As young children, we believe our parents are superheroes who will live forever. As we grow and generations shift, we appreciate the humanity of our parents as they age. The baby boomer generation (those born between 1946 – 1964) make up over 20% of the nation’s population and as a result, their children, mostly of Gen X and Gen Y generations (those born between 1965 and 1996) are now serving as caregivers for their parents. The transition to caring for our aging parents, both planned and unplanned, can be impactful to all parties involved and comes with challenges. On this Dana Being Dana, host Dana Michelle relates to her guests as they discuss the topic of elder care and the important question: “Who cares for mom and dad?”
How does caregiving for a parent change family dynamics?
Joining Dana on her first segment are guests Karyn Charvat, Executive Director at PowerForward DuPage, and Kenya Jones, Attorney and Principal at The Jones Law Group, LLC. The three all took on the role of caregiver for their aging mothers despite their busy schedules and discussed how the shift from daughter to caregiver comes with certain struggles.
Kenya spoke to this point saying, “It’s a big change, and trying to make sure that she’s doing the things that she’s supposed to do while I’m away, you know, at work. And there are times that, you know, she was trying to mother me and I’m in my late forties at this point (…) So we had to sit down, we had to talk. And now she really does not fight me on a lot of things now because she’s recognizing that she needs help and she can’t do it by herself.”
Karyn added, “It’s just a challenging dynamic when you know that they need to be doing X and they want to do Y and they’re used to being able to do Y whenever they like (…) you’re adjusting to the disease as well, which took me honestly years of, you know, learning how to step back and no longer argue or push or challenge and just get into the same headspace. And again, all the blogs and all the resources will tell you that with Alzheimer’s, just meet them where they are”.
The three agreed on the importance of taking care of the caretaker. For Karyn, it was leaning on her sister, “She has three children and her own job. So day to day I was the person, but day to day she was there for me. So I had just a tremendous supportive outlet when I was, you know, just going through these just unbelievable, challenging days. And I think that’s so important.”
Being in the role of caregiver can often place an individual in a state of “fight or flight”, dropping everything on a moment’s notice to be with their parent. This constant worry can oftentimes lead to immense anxiety, so it is important to lean on those around you and take care of your mental and physical health.
When is it time to seek help? What options are out there for elder care?
Joining Dana on the second half of the show are experts in the elder care space; Dennise Vaughn, Administrator at Homewatch Caregivers Home Care, Alan Hoffman, Owner of Oasis Senior Advisors of Naperville, and Nathan Lara, Director of Marketing at Independence Village of Naperville.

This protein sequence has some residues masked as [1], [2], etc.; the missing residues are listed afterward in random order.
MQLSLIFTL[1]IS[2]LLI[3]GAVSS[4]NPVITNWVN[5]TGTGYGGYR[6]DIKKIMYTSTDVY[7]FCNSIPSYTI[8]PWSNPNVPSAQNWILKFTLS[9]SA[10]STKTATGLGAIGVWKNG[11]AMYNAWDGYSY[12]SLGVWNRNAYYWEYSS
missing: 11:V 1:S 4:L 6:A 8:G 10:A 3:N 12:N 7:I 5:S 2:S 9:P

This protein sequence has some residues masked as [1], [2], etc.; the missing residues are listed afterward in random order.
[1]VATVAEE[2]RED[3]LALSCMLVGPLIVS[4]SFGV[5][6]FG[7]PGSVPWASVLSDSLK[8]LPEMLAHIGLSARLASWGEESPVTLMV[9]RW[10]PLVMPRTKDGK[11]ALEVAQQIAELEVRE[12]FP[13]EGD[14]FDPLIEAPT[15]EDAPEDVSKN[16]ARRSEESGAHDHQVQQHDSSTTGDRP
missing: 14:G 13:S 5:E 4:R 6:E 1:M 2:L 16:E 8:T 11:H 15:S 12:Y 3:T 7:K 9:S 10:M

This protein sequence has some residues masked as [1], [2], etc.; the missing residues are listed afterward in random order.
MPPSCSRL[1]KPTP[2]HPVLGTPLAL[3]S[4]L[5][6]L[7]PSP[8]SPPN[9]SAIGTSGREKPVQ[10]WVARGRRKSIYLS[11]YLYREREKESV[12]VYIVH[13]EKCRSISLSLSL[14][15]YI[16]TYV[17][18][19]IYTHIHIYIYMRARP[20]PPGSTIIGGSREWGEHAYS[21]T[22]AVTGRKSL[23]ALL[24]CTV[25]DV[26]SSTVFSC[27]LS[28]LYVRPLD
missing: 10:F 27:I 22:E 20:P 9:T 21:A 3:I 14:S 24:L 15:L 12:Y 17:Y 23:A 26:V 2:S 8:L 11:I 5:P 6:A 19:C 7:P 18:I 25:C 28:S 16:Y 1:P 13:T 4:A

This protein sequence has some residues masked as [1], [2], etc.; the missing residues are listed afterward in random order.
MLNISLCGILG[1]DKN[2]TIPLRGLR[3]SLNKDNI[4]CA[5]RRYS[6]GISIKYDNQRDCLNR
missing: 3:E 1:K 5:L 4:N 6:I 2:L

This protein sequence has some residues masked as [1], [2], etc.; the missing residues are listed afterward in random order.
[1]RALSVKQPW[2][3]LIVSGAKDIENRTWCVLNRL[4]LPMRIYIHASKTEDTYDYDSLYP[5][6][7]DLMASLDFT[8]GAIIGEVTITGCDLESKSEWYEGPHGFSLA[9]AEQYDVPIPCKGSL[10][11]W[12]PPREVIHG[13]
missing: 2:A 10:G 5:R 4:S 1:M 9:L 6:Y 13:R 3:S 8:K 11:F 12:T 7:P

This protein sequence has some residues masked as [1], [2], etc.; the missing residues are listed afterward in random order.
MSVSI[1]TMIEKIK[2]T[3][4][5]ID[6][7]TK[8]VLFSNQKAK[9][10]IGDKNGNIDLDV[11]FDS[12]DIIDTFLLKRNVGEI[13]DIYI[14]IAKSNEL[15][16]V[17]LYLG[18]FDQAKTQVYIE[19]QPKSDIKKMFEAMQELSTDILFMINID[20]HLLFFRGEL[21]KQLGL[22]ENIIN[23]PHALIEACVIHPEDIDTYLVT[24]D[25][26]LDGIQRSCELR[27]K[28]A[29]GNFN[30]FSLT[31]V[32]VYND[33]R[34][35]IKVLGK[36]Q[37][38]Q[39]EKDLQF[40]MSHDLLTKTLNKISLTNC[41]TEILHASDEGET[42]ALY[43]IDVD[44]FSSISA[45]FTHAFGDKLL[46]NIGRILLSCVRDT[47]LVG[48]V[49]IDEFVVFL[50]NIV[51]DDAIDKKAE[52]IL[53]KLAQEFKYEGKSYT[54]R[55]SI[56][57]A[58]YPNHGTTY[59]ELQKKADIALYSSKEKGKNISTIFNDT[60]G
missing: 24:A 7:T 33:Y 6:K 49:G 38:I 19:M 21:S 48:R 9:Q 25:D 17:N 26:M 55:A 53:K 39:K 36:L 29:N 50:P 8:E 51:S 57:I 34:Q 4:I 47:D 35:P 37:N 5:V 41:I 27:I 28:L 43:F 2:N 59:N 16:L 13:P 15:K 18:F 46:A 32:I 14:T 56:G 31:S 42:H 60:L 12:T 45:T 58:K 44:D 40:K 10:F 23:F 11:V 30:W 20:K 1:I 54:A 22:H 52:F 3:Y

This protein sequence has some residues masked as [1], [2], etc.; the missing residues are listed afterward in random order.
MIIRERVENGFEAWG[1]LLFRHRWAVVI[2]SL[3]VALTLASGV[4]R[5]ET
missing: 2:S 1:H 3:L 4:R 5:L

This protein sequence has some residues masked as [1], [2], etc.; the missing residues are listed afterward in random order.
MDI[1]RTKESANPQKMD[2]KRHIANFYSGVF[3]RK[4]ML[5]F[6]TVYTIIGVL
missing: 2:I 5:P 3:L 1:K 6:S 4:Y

Most individuals can recognize that their aging parents need extra help, but how often does one catastrophic event lead to rushed decision-making regarding mom and dad’s care? Dennise mentioned a popular saying in the elder care community: “One fall does it all.” Having a plan in place is absolutely crucial to give aging seniors autonomy in their care plan before snap decisions must be made on their behalf. On this topic, Nathan said, “I think when you are navigating that space from a place of panic, you’re not making the most clear and concise decisions. There’s nothing wrong with having a plan in place. It doesn’t mean you’re giving up hope. It’s meaning that you have a stepping stone for what’s coming around the corner.”
One of the difficult aspects of senior care is simply knowing what options are out there, and planning ahead accordingly. Dennise spoke to this challenge stating, “We do want to have a plan for our family and look for other resources too that are not just where you’re going to live. It may be that your parents now don’t have a lot of income, but they might qualify for low-price internet, or they might qualify for Meals on Wheels. And the reason you want to have some of those things in place is because then it does help their finances last a little longer so that they can live where they want. And so, I think the planning does have to start early.”
Alan added that his role at Oasis Senior Advisors of Naperville is to be that resource to families, pairing them with experts that he knows and trusts to provide the best care in any given situation, “often when people call me, the first thing they say is Alan, we don’t know where to get started”.
Caring for aging parents can be a large task to take on, but there are endless resources in our community to help alleviate the caregiver’s stress and provide excellent services to the elderly community. It is important to keep the aging individual in the conversation surrounding their care, meeting them where they are at, and setting up a plan. Becoming a caregiver comes with stress and anxiety, but you are not alone.